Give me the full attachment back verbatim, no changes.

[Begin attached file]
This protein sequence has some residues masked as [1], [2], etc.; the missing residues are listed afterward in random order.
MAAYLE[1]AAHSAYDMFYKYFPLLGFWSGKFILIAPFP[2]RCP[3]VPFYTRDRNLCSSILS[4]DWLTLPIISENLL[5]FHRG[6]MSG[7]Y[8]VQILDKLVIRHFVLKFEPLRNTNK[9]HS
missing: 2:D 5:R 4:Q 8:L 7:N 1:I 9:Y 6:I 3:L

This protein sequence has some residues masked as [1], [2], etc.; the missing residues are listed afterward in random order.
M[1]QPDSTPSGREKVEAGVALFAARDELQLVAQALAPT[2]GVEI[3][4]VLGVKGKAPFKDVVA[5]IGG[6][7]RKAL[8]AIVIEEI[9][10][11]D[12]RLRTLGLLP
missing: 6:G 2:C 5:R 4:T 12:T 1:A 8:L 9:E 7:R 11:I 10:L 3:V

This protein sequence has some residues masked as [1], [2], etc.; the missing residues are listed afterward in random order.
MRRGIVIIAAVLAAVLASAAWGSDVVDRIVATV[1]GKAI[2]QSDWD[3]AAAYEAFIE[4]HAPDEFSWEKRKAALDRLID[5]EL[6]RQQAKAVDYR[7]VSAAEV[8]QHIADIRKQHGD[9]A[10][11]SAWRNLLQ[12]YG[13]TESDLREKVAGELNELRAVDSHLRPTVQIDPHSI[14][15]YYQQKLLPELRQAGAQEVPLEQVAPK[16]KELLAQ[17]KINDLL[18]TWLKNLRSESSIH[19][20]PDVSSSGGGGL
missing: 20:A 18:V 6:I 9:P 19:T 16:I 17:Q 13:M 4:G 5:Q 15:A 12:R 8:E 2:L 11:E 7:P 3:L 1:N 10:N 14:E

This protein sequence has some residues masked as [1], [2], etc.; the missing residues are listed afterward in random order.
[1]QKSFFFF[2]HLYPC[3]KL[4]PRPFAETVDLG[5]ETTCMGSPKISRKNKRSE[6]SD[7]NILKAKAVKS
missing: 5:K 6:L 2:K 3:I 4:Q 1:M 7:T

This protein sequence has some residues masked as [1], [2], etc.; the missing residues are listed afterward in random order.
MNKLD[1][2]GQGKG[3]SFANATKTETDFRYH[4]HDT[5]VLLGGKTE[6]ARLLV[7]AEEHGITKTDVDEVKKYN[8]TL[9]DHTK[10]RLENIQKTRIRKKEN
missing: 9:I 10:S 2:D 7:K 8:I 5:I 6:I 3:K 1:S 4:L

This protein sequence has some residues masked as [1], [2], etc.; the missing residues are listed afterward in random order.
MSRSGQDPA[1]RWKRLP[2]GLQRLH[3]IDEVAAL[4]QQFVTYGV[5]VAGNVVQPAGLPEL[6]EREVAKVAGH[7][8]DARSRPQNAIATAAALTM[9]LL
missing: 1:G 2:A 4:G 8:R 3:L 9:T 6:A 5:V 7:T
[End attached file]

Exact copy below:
This protein sequence has some residues masked as [1], [2], etc.; the missing residues are listed afterward in random order.
MAAYLE[1]AAHSAYDMFYKYFPLLGFWSGKFILIAPFP[2]RCP[3]VPFYTRDRNLCSSILS[4]DWLTLPIISENLL[5]FHRG[6]MSG[7]Y[8]VQILDKLVIRHFVLKFEPLRNTNK[9]HS
missing: 2:D 5:R 4:Q 8:L 7:N 1:I 9:Y 6:I 3:L

This protein sequence has some residues masked as [1], [2], etc.; the missing residues are listed afterward in random order.
M[1]QPDSTPSGREKVEAGVALFAARDELQLVAQALAPT[2]GVEI[3][4]VLGVKGKAPFKDVVA[5]IGG[6][7]RKAL[8]AIVIEEI[9][10][11]D[12]RLRTLGLLP
missing: 6:G 2:C 5:R 4:T 12:T 1:A 8:L 9:E 7:R 11:I 10:L 3:V

This protein sequence has some residues masked as [1], [2], etc.; the missing residues are listed afterward in random order.
MRRGIVIIAAVLAAVLASAAWGSDVVDRIVATV[1]GKAI[2]QSDWD[3]AAAYEAFIE[4]HAPDEFSWEKRKAALDRLID[5]EL[6]RQQAKAVDYR[7]VSAAEV[8]QHIADIRKQHGD[9]A[10][11]SAWRNLLQ[12]YG[13]TESDLREKVAGELNELRAVDSHLRPTVQIDPHSI[14][15]YYQQKLLPELRQAGAQEVPLEQVAPK[16]KELLAQ[17]KINDLL[18]TWLKNLRSESSIH[19][20]PDVSSSGGGGL
missing: 20:A 18:V 6:I 9:P 19:T 16:I 17:Q 13:M 4:G 5:Q 15:A 12:R 8:E 2:L 11:E 7:P 3:L 1:N 10:N 14:E

This protein sequence has some residues masked as [1], [2], etc.; the missing residues are listed afterward in random order.
[1]QKSFFFF[2]HLYPC[3]KL[4]PRPFAETVDLG[5]ETTCMGSPKISRKNKRSE[6]SD[7]NILKAKAVKS
missing: 5:K 6:L 2:K 3:I 4:Q 1:M 7:T

This protein sequence has some residues masked as [1], [2], etc.; the missing residues are listed afterward in random order.
MNKLD[1][2]GQGKG[3]SFANATKTETDFRYH[4]HDT[5]VLLGGKTE[6]ARLLV[7]AEEHGITKTDVDEVKKYN[8]TL[9]DHTK[10]RLENIQKTRIRKKEN
missing: 9:I 10:S 2:D 7:K 8:I 5:I 6:I 3:K 1:S 4:L

This protein sequence has some residues masked as [1], [2], etc.; the missing residues are listed afterward in random order.
MSRSGQDPA[1]RWKRLP[2]GLQRLH[3]IDEVAAL[4]QQFVTYGV[5]VAGNVVQPAGLPEL[6]EREVAKVAGH[7][8]DARSRPQNAIATAAALTM[9]LL
missing: 1:G 2:A 4:G 8:R 3:L 9:T 6:A 5:V 7:T